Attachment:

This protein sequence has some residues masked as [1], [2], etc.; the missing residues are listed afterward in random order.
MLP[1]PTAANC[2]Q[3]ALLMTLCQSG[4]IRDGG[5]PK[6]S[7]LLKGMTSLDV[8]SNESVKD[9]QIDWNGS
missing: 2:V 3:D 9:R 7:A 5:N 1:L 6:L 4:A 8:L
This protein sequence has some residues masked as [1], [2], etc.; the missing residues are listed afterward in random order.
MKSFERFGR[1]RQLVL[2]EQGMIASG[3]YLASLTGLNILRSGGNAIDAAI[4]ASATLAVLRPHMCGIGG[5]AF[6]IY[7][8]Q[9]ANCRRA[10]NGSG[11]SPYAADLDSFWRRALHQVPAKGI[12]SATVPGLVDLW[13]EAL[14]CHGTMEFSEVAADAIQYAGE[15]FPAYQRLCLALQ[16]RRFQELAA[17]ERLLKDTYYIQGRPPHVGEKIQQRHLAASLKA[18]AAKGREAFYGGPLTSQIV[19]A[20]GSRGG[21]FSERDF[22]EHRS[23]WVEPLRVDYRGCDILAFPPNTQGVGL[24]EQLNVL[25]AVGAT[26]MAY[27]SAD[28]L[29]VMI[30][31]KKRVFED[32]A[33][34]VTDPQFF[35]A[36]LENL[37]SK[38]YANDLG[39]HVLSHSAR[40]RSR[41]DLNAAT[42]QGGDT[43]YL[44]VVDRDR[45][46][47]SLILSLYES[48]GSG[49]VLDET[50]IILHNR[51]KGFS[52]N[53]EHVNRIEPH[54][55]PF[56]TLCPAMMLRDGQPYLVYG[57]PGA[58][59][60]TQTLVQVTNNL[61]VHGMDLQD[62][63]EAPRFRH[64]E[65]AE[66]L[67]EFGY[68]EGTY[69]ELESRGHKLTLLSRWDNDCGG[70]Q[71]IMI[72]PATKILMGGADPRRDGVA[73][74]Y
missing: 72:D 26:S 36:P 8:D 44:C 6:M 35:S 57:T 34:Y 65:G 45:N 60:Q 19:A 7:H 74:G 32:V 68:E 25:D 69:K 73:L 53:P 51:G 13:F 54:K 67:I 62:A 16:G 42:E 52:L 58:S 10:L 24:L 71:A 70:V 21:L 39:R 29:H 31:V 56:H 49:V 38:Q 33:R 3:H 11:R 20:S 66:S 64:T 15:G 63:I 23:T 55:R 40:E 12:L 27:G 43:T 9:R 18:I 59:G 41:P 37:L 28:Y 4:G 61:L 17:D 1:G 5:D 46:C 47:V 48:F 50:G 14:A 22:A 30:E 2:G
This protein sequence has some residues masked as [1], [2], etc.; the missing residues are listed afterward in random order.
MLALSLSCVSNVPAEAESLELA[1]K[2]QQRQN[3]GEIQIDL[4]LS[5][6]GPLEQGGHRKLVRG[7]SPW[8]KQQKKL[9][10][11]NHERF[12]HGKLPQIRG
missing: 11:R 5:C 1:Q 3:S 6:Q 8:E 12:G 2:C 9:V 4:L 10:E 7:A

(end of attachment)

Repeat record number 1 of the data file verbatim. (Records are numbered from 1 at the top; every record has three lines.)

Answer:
This protein sequence has some residues masked as [1], [2], etc.; the missing residues are listed afterward in random order.
MLP[1]PTAANC[2]Q[3]ALLMTLCQSG[4]IRDGG[5]PK[6]S[7]LLKGMTSLDV[8]SNESVKD[9]QIDWNGS
missing: 2:V 3:D 9:R 7:A 5:N 1:L 6:L 4:A 8:L